Leaving home on a wing and a prayer
By Jim Cox, Stoddard Bird Lab Director
Watching your kid stepping out the front door for good can break a parent’s heart. The big step can also be cause for subdued celebration, depending on the kid of course.
Animals don’t have such emotional fits during this major milestone in life, but knowing how young animals leave home and settle within the surrounding landscape is a critical part of wildlife management. Dispersal affects population growth, genetic integration, colonization of available habitat, and the stability of small populations. It’s also one of the least studied aspects of population dynamics for small songbirds.
Songbird enthusiasts would love to know as much as game bird biologists know about this critical period in life, but the radio transmitters needed to follow juvenile movements exhaustively are simply not yet available. Songbird enthusiasts suffer from radio envy as a result. For example, the transmitters available for brown-headed nuthatches last only 16-24 days before the battery goes dead. That’s about 2% of the normal lifespan of these birds, and this brief snapshot may provide as many false leads as it does useful information, not to mention the fact that the transmitters are expensive.
The Stoddard Bird Lab has devised some new field procedures to help assess dispersal in nuthatches. Nuthatches respond to recorded calls strongly and will fly in from 100 m away to investigate a fake nuthatch blasting from an audio speaker. Once they’re close, trained eyes can usually get a look at the legs and determine whether or not the individual is banded. If you then look at the legs in a spotting scope, you can actually any color bands that were applied and know exactly which juvenile nuthatch is responding to the recorded lure.
We’ve been performing this type of sampling within territories that had successful nests and then at hundreds of random points that are distributed through Tall Timbers and at least 200 meters away from successful nests. The sampling near successful nests lets us know which individuals are staying close to home, while the random points allow us to pick up individuals that have made the decision to launch off in search of new beginnings.
It turns out that the decision to leave comes surprisingly early in life for a nuthatch. In 2012, we found a marked juvenile female in early May at a random point that was more than two miles south of her nest site. She fledged in late March, which means she’d made the decision to leave the home turf with about 30 days of experience under her wings. Many young are still being fed by their parents at this at this point, but this young nuthatch had decided that a better future lay somewhere else. (See video: http://youtu.be/foyxk4eQyV0)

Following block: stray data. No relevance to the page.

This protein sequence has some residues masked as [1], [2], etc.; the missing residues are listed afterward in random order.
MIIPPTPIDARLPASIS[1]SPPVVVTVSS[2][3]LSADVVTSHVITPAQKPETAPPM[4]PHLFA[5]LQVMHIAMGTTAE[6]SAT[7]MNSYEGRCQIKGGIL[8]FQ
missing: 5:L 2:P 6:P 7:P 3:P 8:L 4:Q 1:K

Other observations of dispersing females piled up during the first few years of monitoring and suggested it was rare to find females in their natal territories more than two months after the individuals fledged. As Springsteen might say, if he ever sang about birds, these babies were born to fly.
Females also seemed to make a sudden jump from their natal territories and then settle in new areas with other nuthatch family groups. We keep encountering some dispersing females at different random points within a 20-acre area that may be a mile or so from their original nests. These females are mixed in with marked adults and juvenile males that have stayed closer to home, and the females seem to be shifting among neighboring territories assessing the local conditions.
We also have observed marked males physically grooming the dispersing females, perhaps as a means of inviting them to stay. The grooming consists of using the beak to scratch around the head and neck of the recipient. The birds being scratched close their eyes and often tilt their beaks skyward to expose additional areas under the neck. The activity can go on for five minutes in some cases, and though we can’t say the birds really “enjoy” it, we pretty sure they don’t hate the massage, either.
Unlike females, many juvenile males decide to stay home for extended periods and frequently help mom and dad raise young the following breeding season. This type of cooperative breeding behavior was well known and represented a reason for studying nuthatches in the first place, but we also documented more than a dozen young males in random points away from successful nests. Unlike some of their brothers who stay to help, these males decided to fly the coop.
When we compared the nestling weights of the males who stayed versus the weights of those who fled, there was a tendency for the dispersing males to have lower nestling weights. Just as with human wrestlers, nestling weight is a good indicator of an individual’s social status and competitive abilities. We have not yet secured enough information on how brothers interact with one another after they leave the nest, but the differences in weight suggest that larger males may out-compete their smaller siblings in some way, so the smaller males decide to leave.
Thanks to these field techniques, we are monitoring one of the interesting phases of the annual cycle with precision, and finding out that the social life of this small songbird is extremely complex. There are lots of decisions being made in some really dynamic social settings. At times, there seem to be parallels with human societies, but we’re also very confident that we’ll never see a tear in the eye of a proud nuthatch parent when a son or daughter leaves home.